JOURNAL OF THE MARINE ENGINEERING SOCIETY IN JAPAN
Online ISSN : 1884-4758
Print ISSN : 0388-3051
ISSN-L : 0388-3051
Volume 12 , Issue 12
Showing 1-9 articles out of 9 articles from the selected issue
  • [in Japanese]
    1977 Volume 12 Issue 12 Pages 849-852
    Published: 1977
    Released: May 31, 2010
    JOURNALS FREE ACCESS
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  • [in Japanese]
    1977 Volume 12 Issue 12 Pages 853-860
    Published: 1977
    Released: May 31, 2010
    JOURNALS FREE ACCESS
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  • [in Japanese]
    1977 Volume 12 Issue 12 Pages 861-870
    Published: 1977
    Released: May 31, 2010
    JOURNALS FREE ACCESS
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  • [in Japanese]
    1977 Volume 12 Issue 12 Pages 871-872
    Published: 1977
    Released: May 31, 2010
    JOURNALS FREE ACCESS
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  • Hajime Fujimoto, G. Takeshi Sato
    1977 Volume 12 Issue 12 Pages 873-880
    Published: 1977
    Released: May 31, 2010
    JOURNALS FREE ACCESS
    This paper presents some experimental results of the required time concerning to the combustion processes in diesel engines such as the illumination delay and the ignition delay. The experiments were carried out using a constant volume combustion chamber in the range of the initial pressure ρo up to 73 kgf/cm2, the initial temperature To up to 806K and the oxygen concentration φ up to 1.0.
    So called“ignition delay”is classified into heat release delay, illumination delay τi, pressure rise delay and ignition delay τid .In the range of higher initial temperature, the empirical relationships between the delays (τi, τid), and initial pressure ρo, initial temperature To and oxygen concentration φ can be presented the following form:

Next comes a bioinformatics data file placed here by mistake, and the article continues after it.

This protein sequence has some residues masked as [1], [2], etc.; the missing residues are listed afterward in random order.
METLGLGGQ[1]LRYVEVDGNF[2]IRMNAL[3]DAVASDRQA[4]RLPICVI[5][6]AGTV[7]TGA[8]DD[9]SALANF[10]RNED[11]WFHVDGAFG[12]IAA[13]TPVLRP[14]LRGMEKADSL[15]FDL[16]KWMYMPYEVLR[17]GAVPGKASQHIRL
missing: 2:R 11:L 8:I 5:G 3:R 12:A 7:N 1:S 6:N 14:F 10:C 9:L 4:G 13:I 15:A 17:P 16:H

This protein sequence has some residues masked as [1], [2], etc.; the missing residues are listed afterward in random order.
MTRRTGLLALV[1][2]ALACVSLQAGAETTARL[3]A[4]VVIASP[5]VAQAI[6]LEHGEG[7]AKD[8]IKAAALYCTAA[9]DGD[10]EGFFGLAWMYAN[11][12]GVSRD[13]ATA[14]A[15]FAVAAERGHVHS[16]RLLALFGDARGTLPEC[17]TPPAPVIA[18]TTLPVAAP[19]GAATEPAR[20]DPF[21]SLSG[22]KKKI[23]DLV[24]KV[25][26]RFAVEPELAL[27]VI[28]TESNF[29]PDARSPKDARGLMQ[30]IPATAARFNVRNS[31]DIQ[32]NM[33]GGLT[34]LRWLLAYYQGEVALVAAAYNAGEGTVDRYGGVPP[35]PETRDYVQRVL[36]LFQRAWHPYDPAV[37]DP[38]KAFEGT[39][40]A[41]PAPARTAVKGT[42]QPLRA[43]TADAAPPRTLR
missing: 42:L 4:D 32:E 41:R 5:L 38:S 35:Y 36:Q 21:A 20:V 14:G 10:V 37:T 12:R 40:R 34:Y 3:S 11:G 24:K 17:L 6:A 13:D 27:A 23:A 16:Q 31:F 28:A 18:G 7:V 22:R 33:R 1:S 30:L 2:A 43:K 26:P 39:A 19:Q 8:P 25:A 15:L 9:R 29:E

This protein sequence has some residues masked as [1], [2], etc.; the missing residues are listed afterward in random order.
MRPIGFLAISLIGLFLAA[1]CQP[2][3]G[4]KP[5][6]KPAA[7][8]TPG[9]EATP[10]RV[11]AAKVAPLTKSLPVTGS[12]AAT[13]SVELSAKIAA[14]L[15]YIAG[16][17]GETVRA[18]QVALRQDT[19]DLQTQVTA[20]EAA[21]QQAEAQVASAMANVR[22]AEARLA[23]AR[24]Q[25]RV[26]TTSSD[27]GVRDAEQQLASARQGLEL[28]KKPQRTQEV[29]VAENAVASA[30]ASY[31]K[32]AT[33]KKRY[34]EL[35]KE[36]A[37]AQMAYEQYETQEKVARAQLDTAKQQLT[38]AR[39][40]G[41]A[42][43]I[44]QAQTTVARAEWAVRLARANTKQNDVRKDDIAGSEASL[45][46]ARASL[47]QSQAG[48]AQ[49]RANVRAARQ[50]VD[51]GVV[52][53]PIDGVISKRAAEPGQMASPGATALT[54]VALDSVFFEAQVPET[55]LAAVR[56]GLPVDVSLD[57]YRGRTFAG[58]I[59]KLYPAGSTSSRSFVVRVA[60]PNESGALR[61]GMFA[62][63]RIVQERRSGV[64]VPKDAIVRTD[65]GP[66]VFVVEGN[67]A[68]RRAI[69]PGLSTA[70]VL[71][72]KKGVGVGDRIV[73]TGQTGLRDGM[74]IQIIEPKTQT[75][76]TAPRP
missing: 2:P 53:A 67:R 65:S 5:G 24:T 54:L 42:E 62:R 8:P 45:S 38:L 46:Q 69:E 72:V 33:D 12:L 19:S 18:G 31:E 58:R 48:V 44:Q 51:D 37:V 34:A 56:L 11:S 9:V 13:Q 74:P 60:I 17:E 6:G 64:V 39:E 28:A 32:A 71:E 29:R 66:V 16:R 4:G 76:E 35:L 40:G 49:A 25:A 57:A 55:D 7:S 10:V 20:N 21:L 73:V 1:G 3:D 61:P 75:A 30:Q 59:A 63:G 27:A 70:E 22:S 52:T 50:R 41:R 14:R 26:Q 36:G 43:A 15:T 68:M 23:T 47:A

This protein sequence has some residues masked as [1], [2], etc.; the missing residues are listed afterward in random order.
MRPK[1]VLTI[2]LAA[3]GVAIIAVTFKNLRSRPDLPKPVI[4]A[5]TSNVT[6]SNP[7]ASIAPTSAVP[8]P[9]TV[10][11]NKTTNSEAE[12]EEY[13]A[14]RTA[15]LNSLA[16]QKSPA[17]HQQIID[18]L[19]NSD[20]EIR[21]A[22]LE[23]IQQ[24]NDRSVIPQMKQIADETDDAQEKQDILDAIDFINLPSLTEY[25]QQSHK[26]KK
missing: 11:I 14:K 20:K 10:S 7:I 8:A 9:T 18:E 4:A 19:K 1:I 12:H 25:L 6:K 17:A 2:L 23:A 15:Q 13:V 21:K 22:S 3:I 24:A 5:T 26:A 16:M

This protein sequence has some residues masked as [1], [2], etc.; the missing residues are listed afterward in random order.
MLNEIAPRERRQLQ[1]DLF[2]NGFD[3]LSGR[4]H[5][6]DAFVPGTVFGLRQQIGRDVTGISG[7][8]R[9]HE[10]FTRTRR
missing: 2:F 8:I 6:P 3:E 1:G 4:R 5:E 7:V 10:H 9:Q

τi=Apn0∅exp(B/T0), τid=A′pn′0c′exp(B/T0).
    In the range of ρo above 40 kgf/cm2, it is remarkable that ρo has no influence on τi and τid, that is, n and n' are almost zero.
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  • Rituro Umakoshi, Hiroshi Nakamura, Tomonobu Okada, Kazuo Nozawa
    1977 Volume 12 Issue 12 Pages 881-890
    Published: 1977
    Released: May 31, 2010
    JOURNALS FREE ACCESS
    In recent years, considerable attention has been given to the fatigue strength of ship propeller to establish a reasonable design standard.
    The authors carried out the strain measurement of high-speed twin-screw propeller in service condition, and conducted fatigue tests with the corroded fatigue specimens. The fatigue life of the propeller was discussed by using the stress-frequency curve and the fatigue results.
    The following conclusions may be drawn from the results of this work;
    (1) The blade stress conditions were as follows;
    mean stress and stress amplitude were 3.3±2.6 kg/mm2 in ordinary navigation, in transient state on turning, however, the stress amplitude became up to ±4.4 kg/mm2.
    (2) The stresses obtained in this measurement were good agreement with the stresses which were calculated under the load condition of blade estimated by using the torque and thrust taking account of axial wake distribution.
    (3) The fatigue results on corroded specimen under varying stress amplitude showed that the fatigue damage was caused by the stress amplitude being lower than the fatigue limit, and the S-N curve was on a partly shorter side of the fatigue lives explained by the modified Miner's rule.
    (4) The fatigue life of the blade was predicted by using the results of the fatigue test and the stress-frequency distribution from the measurements.
    It was known that the fatigue life using the modified Miner's rule on semi-logarithmic plotting of S-N diagram was nearly equal to the failed blade life.
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  • Hiroshi Okada
    1977 Volume 12 Issue 12 Pages 891-897
    Published: 1977
    Released: May 31, 2010
    JOURNALS FREE ACCESS